Participating Organizations Communications Kit
The AAPB Participating Organizations Communications Kit provides guidance for spreading the word about your involvement in the AAPB and how your community can access the historic programming being preserved in the archive from your organization.
If you have any questions, please contact Ryn Marchese, AAPB Engagement and Use Manager at email@example.com.
Promoting your organization:
We encourage sharing and promoting your organization’s contributions in the archive in the following ways:
- Dedicate a page on your website about your history and participation in the Archive
Example social post: “We’re committed to preserving our local history with the @amarchivepub! Learn more about this collaboration to preserve and make accessible our #pubmedia archive at
”. Find your landing page here: (http://americanarchive.org/participating-orgs)
- Write a blog post about what’s preserved and made available in the AAPB, with links to your organization’s page or specific digitized programs
- Include information about your AAPB participation in print materials, anniversary booklets, newsletters, etc.
- Incorporate your digitized assets into your social media calendars, such as anniversary or on-this-day type posts
Example: “#OTD in 1975, Mayor Jane Doe cut the ribbon on Lexington’s hometown! [link to item in AAPB]”
Example: “Happy #GroundhogDay! From Punxsutawney, PA, this weather lore is a trandtion of the #PennsylvaniaDutch. Found in the archive of @HornbakeLibrary from 1967, The American Town series interviews the PA Dutch of Lancaster County! #radiodocs #pubmedia [link to item in AAPB]”
- Go on-the-air to talk about your station’s history and the archival programming preserved and made available in the AAPB
AAPB boilerplate language:
Please use AAPB’s boilerplate language when describing the AAPB:
The American Archive of Public Broadcasting (AAPB) is a collaboration between the Library of Congress and the WGBH Educational Foundation to coordinate a national effort to preserve at-risk public media before its content is lost to posterity and provide a central web portal for access to the unique programming that public stations have aired over the past 60+ years. To date, over 50,000 hours of television and radio programming contributed by more than 100 public media organizations and archives across the United States have been digitized for long-term preservation and access. The entire collection is available on location at GBH and the Library of Congress, and more than 30,000 programs are available online at americanarchive.org.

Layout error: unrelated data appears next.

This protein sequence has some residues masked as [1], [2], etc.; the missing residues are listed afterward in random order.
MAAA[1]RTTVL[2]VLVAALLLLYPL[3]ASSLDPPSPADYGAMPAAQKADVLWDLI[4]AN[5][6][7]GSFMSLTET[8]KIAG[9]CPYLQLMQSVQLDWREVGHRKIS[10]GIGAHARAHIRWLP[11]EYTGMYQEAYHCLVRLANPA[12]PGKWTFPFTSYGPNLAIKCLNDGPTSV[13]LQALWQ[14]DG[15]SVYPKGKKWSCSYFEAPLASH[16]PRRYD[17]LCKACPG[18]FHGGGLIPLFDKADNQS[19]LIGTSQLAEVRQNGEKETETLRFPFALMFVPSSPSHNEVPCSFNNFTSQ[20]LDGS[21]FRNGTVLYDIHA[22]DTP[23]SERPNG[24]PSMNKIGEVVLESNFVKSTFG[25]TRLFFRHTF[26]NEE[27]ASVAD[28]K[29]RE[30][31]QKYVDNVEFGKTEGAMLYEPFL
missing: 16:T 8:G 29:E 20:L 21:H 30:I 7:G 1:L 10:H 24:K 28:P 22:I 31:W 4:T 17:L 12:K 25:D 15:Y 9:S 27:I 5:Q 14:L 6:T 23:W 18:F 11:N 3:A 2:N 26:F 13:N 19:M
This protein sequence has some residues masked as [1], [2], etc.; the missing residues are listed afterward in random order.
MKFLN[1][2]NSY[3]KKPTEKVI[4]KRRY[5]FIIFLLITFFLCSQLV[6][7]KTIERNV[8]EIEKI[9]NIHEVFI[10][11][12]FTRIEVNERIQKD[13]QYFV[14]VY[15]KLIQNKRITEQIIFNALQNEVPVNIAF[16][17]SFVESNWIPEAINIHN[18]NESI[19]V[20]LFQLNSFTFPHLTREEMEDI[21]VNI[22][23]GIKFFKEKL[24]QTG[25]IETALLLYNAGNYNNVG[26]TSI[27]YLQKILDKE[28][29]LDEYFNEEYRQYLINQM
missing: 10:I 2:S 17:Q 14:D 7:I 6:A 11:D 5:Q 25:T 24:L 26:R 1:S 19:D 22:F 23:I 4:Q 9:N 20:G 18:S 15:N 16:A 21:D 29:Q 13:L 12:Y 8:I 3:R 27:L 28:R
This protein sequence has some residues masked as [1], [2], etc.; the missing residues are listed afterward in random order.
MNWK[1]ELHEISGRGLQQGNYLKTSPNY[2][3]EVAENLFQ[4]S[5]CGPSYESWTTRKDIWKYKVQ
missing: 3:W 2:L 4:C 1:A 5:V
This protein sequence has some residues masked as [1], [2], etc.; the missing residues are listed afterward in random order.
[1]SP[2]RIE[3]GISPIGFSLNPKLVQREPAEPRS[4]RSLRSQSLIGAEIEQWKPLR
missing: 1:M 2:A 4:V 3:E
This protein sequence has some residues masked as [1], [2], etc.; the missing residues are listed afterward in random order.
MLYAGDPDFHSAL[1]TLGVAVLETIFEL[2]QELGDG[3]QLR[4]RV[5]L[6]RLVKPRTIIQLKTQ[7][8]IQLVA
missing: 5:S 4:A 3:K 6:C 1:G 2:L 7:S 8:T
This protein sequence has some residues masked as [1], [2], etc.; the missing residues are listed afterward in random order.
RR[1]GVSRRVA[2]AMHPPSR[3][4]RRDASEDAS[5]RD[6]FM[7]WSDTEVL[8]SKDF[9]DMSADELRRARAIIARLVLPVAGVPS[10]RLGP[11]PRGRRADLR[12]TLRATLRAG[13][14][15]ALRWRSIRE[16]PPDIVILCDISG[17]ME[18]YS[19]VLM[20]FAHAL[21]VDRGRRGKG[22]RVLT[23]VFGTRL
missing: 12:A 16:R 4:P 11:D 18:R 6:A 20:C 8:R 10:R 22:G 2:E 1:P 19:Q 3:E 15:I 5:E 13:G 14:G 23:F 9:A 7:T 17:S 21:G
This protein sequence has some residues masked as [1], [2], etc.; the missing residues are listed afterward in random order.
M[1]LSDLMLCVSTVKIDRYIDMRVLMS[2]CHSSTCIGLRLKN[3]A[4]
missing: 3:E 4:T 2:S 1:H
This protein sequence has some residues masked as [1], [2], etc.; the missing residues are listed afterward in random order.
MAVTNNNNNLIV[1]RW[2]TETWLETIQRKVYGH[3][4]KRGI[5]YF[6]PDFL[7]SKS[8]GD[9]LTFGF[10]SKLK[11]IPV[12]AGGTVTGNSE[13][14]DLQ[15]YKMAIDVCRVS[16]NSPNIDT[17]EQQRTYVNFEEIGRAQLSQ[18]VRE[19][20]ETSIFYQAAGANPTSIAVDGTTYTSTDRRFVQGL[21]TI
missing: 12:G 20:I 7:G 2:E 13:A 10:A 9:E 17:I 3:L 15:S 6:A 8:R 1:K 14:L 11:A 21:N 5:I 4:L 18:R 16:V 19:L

AAPB logos (https://wgbh.box.com/v/aapb-logos) are available in color and black and white, in a variety of designs (square letters, stacked (two versions), and wide), and in different formats (JPG, PNG, and EPS).
Post the logo on your websites, blogs, print materials and social media, along with information about your participation in the AAPB, with links to your digitized content and/or organization page.
When posted on the website, feel free to hyperlink the logo to your organization’s page on the AAPB website.
Please do not:
Alter the color of the logo
Change the size proportion of the logo
We're happy to repost your archival content, so be sure to tag us using @amarchivepub on Twitter, Instagram, and Facebook!